Charles Li easily handled the winning word, “wanton,” after cruising through a list that included “maunder, velociraptor, illuminati and epizootic” in 12 rounds of competition at Grovetown Middle School.
Nic Dai, a seventh-grader from Stallings Island Middle, stayed with Charles through two rounds of head-to-head competition, but got tripped up by “provolone” in the end.
Li admitted to studying a “little bit” for the contest, but couldn’t explain from where his spelling powers were derived.
“I don’t know,” said the fifth-grader. “I like to read, but I don’t really read a lot.”
His father, Honglin Li, a medical research scientist at Georgia Regents University, said his son has extraordinary ability to remember things. He said they first noticed it in his music lessons. Charles, who plays violin and piano, was easily able to commit long pieces of music to memory.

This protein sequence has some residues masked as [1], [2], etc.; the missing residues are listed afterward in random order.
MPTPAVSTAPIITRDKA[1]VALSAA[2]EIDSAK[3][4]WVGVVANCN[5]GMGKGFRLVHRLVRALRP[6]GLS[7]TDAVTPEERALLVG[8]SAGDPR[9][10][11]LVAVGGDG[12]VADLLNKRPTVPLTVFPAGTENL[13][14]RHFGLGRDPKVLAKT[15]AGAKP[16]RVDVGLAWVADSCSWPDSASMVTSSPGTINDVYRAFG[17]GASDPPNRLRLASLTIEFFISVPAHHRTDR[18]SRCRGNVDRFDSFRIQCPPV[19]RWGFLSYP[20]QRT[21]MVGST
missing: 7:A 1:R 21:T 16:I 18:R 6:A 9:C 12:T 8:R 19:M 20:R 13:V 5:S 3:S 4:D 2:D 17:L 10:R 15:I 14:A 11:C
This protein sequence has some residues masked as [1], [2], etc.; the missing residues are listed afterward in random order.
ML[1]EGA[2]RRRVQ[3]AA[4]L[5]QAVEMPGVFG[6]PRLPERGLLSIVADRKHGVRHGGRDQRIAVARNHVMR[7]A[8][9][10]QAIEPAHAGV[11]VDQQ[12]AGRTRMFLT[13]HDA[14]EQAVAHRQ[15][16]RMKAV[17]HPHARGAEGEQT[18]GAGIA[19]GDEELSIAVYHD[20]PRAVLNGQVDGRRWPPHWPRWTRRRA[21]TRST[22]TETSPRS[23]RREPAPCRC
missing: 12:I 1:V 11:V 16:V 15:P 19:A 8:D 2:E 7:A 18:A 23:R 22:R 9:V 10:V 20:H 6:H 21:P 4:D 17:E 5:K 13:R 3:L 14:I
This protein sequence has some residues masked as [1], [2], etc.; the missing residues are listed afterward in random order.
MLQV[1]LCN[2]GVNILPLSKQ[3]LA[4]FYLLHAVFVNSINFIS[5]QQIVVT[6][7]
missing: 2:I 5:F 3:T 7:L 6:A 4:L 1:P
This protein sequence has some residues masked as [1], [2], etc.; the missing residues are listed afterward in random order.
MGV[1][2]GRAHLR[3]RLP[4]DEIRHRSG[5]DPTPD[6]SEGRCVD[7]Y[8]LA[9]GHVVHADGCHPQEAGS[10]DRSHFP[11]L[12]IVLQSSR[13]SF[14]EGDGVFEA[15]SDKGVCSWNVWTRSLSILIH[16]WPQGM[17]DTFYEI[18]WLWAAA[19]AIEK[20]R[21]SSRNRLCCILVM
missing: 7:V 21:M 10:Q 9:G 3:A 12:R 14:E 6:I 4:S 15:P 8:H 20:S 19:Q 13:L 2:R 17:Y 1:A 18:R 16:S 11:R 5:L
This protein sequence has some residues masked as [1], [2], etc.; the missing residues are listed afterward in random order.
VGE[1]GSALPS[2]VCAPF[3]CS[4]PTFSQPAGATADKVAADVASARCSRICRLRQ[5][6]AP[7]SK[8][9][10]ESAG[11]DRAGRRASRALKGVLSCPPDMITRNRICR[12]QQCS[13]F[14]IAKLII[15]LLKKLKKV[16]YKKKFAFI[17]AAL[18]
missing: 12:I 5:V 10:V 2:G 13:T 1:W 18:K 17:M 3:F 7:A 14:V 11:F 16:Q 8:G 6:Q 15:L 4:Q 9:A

“He has kind of an amazing memory,” Li said. “For some reason he was always able to remember his songs.”
He said his son is able to look at words and recall them when he has the need.
“He has been winning since third grade,” he said, referring to Charles’ first-place finishes at Stevens Creek three years in a row.
Brenda Williams, a sixth-grade social studies teacher at Grovetown Middle, who has coordinated the bee for more than a decade, said she is always amazed at the bright young minds she encounters each year.
“I’m always so impressed,” she said. “They hear the words and spell with such confidence.”
Williams said over the years she has learned quite a few things about how to manage a stage of eager spellers and an audience of anxious parents.
“I’ve learned that these children are much better spellers than I ever was,” she said. “I thought I was a good speller, but now I know better.”